In May 2015 President Michael D Higgins, his wife, Sabina, the Catholic primate Archbishop Eamon Martin, and retired Catholic primate, Cardinal Seán Brady, were among those who attended a rededication Mass.

St Mel's Cathedral, and all that goes with it, has played a central role in the hearts and lives of Longfordians both at home and those now living overseas.

The Cathedral is open for services and visits all year round.

Large groups can also contact the presbytery directly to arrange a guided tour if they wish or they can also contact The Tourism Office for assistance in organising their visit.

This is one quintessential tourist and religious emblem that is very much unique to Longford and an absolute 'must see' for anyone visiting the county.

Rustic beauty of Loch Gowna

As the Carlsberg ad would have it: If Fáílte Ireland did havens for fishing enthusiasts then Loch Gowna would surely be near or at the top of that list.

A dainty and well-kept village that lies just the other side of Aughnacliffe, this enchanting part of Ireland's lake district really is a sight to behold.

Set among a large number of basins connected by short river stretches and channels, Loch Gowna has long been regarded as one of the biggest draws for UK based fishing fanatics.

A small batch of inviting establishments, those being The Piker's Lodge and Fitzpatrick's Tavern and Guest House, provide a welcoming backdrop to visitors both from at home and overseas.

The same analogy could be used to describe the appeals of both Murtagh's Bar and O'Reilly's in the neighbouring parish of Colmcille.

To add to its rustic and enticing beauty, the area is not short on things to do thanks to a string of social events and festivals which are held throughout the year.

A routinely well attended Brian Boru Festival takes place every year with all proceeds going towards the continued upkeep of another locally based and popular civic amenity-Lebeen Park.

At the end of the month, a deluge of English fishermen are expected to descend on the region for a five day festival, providing a further boost to the local economy.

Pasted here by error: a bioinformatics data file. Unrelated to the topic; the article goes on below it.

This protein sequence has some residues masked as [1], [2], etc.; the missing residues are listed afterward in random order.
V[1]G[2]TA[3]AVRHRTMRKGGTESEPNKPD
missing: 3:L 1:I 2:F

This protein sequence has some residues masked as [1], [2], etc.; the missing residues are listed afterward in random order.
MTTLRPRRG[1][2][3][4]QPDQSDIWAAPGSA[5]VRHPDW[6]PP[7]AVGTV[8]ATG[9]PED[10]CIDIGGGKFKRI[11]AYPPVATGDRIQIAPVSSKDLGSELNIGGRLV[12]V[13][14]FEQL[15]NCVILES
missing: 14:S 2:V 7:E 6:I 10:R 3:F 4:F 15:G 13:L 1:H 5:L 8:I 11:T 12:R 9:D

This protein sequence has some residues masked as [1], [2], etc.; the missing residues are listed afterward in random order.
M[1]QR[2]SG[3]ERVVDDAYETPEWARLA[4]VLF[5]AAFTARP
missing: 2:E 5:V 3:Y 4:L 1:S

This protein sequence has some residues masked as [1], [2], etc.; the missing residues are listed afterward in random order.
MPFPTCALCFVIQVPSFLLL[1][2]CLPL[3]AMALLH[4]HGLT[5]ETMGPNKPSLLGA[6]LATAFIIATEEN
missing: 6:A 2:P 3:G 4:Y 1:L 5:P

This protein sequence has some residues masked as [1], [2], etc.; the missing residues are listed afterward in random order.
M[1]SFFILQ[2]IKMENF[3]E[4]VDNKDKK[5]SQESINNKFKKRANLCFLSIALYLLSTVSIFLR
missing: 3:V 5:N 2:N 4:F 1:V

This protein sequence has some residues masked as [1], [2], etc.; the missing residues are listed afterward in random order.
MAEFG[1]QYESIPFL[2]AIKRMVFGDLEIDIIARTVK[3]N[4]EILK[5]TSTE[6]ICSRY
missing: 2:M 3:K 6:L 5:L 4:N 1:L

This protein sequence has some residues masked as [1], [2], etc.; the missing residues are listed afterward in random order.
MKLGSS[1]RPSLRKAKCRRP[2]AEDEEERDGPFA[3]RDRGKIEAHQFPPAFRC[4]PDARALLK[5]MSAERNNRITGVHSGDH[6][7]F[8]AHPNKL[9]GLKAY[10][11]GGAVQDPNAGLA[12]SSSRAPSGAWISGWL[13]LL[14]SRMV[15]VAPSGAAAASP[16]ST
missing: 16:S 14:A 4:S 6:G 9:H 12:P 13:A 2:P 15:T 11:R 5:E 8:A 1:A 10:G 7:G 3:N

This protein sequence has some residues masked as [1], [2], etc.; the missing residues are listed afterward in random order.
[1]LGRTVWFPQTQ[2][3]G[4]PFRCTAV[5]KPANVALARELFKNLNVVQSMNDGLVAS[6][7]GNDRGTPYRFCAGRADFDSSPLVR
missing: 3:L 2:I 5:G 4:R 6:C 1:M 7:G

A short distance down the road in Arva, a ten day arts, music and cultural spectacle, dubbed the 3 Province Festival has just finished, bringing much vibrancy and all-round optimism to the region.

Not bad for a stretch of the north midlands countryside that's built up such an enviable reputation very much off its own bat.

Captivating serenity at Derrycasson Woods

Longford, in truth, has many idyllic walks and trails which could have been included in Fáílte Ireland's opening marketing insight into 'Ireland's Hidden Heartlands'.

From Newcastle Woods in Ballymahon to Edenmore Bogwalk at the opposite end of the county, hikers and walking aficionados are quite literally spoilt for choice when it comes to discovering what can only be described as some of Ireland's most remote, unique and unspoilt landscapes.

Perhaps the one walkway which has garnered the most attention in recent times has been that of Derrycasson Woods in north Longford.

Set over some 74 hectares of mixed woodland, this most tranquil and charming of trails is also located along the banks of one of this region's most dazzling of shorelines-Loch Gowna.

Besides its captivating serenity, Derrycasson carries plenty of historial weight too, given that it encompasses Derrycasson House, which was the home of the Dopping family, later Dopping-Hepenstal, who were the local landlords.

Derrycasson Wood is open to the public with ample parking available at the entrance to The Laurels, the home of St Columba's GAA pitch.

Undoubtedly, one of the many hidden gems in Longford's tourism crown.